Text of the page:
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Choking and Suffocation

In 2015, Unintentional choking and suffocation injuries account for 5,051 deaths in the home. While Children are a high risk category for these incidents, choking and suffocation affect people of all ages. Talking or laughing while eating, or size of food not suitable to consume, affects adults.

  • Suffocation is the leading cause of injury deaths in children less than one year of age.
  • According to the CDC’s most recent data, the second leading cause of death among older adults – 80 years and older is suffocating or choking on food.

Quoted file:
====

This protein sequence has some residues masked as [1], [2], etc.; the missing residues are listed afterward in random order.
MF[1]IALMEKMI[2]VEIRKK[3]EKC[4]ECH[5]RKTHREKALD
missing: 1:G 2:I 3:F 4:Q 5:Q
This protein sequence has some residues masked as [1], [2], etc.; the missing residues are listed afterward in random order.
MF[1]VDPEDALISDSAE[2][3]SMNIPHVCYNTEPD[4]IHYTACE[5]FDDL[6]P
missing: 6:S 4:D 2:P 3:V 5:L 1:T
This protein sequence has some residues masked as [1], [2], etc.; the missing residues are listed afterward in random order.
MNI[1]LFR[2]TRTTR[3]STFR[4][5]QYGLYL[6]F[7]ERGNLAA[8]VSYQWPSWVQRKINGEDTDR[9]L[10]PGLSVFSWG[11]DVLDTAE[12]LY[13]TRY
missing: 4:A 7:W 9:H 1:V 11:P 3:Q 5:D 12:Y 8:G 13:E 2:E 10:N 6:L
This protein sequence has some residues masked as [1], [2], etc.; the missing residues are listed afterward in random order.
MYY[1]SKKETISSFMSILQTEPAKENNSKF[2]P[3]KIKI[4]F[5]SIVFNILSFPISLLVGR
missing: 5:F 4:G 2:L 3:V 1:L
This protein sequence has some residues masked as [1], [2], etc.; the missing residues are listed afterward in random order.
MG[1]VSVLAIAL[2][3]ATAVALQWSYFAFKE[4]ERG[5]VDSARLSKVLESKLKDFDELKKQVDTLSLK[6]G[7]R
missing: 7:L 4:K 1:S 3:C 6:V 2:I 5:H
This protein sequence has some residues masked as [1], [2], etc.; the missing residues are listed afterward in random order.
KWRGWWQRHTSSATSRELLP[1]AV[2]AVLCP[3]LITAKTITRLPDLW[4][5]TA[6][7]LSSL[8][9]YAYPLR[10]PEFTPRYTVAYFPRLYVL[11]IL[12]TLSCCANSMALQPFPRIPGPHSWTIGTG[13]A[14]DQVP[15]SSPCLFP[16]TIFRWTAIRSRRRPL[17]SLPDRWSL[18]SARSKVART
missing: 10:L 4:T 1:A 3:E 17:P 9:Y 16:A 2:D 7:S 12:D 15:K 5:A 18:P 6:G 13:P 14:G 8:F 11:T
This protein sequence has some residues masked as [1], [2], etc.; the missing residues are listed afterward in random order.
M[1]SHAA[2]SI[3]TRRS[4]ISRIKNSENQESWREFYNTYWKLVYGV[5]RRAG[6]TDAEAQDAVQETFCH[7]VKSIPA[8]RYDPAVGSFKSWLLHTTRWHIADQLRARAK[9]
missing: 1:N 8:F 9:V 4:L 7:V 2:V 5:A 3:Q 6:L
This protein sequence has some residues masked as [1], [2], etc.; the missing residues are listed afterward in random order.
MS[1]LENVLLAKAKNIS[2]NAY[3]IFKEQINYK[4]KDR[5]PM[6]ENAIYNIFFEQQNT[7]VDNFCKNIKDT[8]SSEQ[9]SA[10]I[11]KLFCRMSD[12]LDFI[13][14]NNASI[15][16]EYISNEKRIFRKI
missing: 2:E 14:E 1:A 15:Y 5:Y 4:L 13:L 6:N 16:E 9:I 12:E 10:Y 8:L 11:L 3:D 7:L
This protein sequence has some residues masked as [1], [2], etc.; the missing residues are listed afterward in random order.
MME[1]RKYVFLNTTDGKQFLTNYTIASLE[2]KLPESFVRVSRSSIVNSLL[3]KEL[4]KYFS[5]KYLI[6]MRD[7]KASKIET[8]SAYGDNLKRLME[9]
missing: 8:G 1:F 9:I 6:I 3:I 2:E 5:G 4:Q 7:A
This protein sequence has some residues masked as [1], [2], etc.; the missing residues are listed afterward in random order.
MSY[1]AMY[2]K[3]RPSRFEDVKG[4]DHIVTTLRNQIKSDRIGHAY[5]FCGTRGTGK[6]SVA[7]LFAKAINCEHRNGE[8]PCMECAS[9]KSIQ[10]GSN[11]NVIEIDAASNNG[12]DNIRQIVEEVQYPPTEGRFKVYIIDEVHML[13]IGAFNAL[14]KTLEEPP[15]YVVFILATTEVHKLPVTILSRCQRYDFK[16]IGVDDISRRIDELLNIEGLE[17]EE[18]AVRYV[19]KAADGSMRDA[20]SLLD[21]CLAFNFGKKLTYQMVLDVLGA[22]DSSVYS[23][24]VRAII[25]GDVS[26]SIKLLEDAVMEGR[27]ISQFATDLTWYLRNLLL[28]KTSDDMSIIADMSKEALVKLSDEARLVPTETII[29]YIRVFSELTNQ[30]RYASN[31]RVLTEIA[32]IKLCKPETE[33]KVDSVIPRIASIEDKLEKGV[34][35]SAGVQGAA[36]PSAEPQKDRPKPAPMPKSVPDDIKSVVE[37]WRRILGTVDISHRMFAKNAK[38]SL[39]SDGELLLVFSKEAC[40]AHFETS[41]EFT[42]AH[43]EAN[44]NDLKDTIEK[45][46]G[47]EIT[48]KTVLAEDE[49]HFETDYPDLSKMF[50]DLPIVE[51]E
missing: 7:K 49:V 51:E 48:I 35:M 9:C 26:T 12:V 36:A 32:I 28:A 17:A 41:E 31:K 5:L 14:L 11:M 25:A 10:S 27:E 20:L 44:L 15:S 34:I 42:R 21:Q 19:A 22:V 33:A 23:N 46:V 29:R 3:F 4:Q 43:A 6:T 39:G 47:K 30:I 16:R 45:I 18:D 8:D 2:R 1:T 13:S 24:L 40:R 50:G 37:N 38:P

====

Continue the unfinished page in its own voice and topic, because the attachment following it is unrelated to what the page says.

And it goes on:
• Choking and suffocation injuries are one of the top reasons for unintentional deaths for children aged 1-14.

Prevent a tragedy from happening to any loved one or acquaintance with these safety fact sheets:

Sources: National Safety Councils Injury Facts Publication 2017 Edition and the Centers for Disease Control and Prevention


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